Why does the Torah see fit to mention the famine that occurred in the time of Avraham?


Ramban #1: Because, it appears, that had been the first famine ever; 1 so the Torah uses it as a time marker.


Ramban #2: Because people still remembered it and spoke about it; above all, they recalled how, on account of it, Avraham went down to Egypt, where he was treated royally. And that explains why Yitzchak had in mind to follow in his father's footsteps, 2 and had to be told (in 26:2) not to go down to Egypt.


Moshav Zekenim: There had already been a previous famine in the days of Yitzchak. Only this one was as harsh as the one in the days of Avraham.


Ha'amek Davar: "Milvad" implies right after the previous [event], or it pertains to it. Here, it was about 100 years later! Rather, it resembled the first famine. Initially, the entire world conducted naturally, including Eretz Kena'an. In the first famine, Hashgachah Pratis was seen - people received according to their deeds. Over time, this was forgotten. The famine in Yitzchak's time came to renew this; people saw awesome Hashgachah Pratis in Yitzchak's success.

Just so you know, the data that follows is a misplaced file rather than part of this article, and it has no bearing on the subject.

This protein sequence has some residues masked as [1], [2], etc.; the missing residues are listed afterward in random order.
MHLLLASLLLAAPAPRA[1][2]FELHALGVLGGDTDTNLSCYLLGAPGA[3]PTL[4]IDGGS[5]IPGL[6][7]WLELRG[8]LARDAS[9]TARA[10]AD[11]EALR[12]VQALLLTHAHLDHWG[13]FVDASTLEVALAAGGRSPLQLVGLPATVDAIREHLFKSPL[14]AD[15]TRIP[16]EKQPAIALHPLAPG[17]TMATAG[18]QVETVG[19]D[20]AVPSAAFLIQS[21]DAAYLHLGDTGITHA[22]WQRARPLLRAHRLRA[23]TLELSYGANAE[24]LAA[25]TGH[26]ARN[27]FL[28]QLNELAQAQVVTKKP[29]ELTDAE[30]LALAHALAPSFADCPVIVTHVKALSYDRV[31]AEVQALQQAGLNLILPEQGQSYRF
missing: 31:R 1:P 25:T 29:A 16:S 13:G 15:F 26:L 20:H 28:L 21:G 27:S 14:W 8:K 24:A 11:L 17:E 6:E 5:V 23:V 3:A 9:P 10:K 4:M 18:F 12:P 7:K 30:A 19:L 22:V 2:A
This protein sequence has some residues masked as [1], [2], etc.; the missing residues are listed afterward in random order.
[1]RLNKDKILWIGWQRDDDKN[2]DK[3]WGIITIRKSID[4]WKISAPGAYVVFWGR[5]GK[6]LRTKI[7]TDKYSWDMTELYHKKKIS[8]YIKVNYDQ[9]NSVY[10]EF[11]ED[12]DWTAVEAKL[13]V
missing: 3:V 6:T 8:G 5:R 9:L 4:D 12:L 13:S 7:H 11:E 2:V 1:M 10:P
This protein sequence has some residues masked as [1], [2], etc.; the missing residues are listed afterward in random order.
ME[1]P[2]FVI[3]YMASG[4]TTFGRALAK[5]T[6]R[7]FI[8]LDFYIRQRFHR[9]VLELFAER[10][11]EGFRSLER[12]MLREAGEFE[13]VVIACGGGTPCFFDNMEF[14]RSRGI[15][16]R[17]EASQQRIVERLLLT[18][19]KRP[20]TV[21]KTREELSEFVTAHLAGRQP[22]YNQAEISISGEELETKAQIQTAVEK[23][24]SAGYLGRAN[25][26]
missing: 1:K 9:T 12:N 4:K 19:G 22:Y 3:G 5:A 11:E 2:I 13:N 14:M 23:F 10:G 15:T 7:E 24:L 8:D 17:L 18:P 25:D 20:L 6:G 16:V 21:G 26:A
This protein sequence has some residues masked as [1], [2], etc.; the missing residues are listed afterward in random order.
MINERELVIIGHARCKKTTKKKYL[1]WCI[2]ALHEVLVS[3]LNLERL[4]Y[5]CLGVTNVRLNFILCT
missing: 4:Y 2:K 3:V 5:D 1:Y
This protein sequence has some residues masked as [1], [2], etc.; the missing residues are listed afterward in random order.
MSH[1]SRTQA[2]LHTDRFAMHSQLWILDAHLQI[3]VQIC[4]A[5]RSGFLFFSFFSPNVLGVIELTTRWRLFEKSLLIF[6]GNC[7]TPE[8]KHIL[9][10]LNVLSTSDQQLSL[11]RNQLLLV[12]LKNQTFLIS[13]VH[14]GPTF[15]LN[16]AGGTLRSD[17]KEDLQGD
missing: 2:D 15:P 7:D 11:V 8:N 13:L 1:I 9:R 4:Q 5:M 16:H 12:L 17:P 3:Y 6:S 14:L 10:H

Hadar Zekenim learns this from "ha'Ra'av ha'Rishon."


As Targum Yonasan explains.


Considering what happened to Avraham when he went to live in Eretz Pelishtim, could this have been the same Avimelech as the one with Avraham?


Ramban: He could have been another king, since all kings of Pelishtim were called Avimelech. 1


Ramban citing Targum Onkelos (to 26:28): He was the son of the previous Avimelech.


As we find in the time of David ha'Melech, where the King of Pelishtim was still called by that name.

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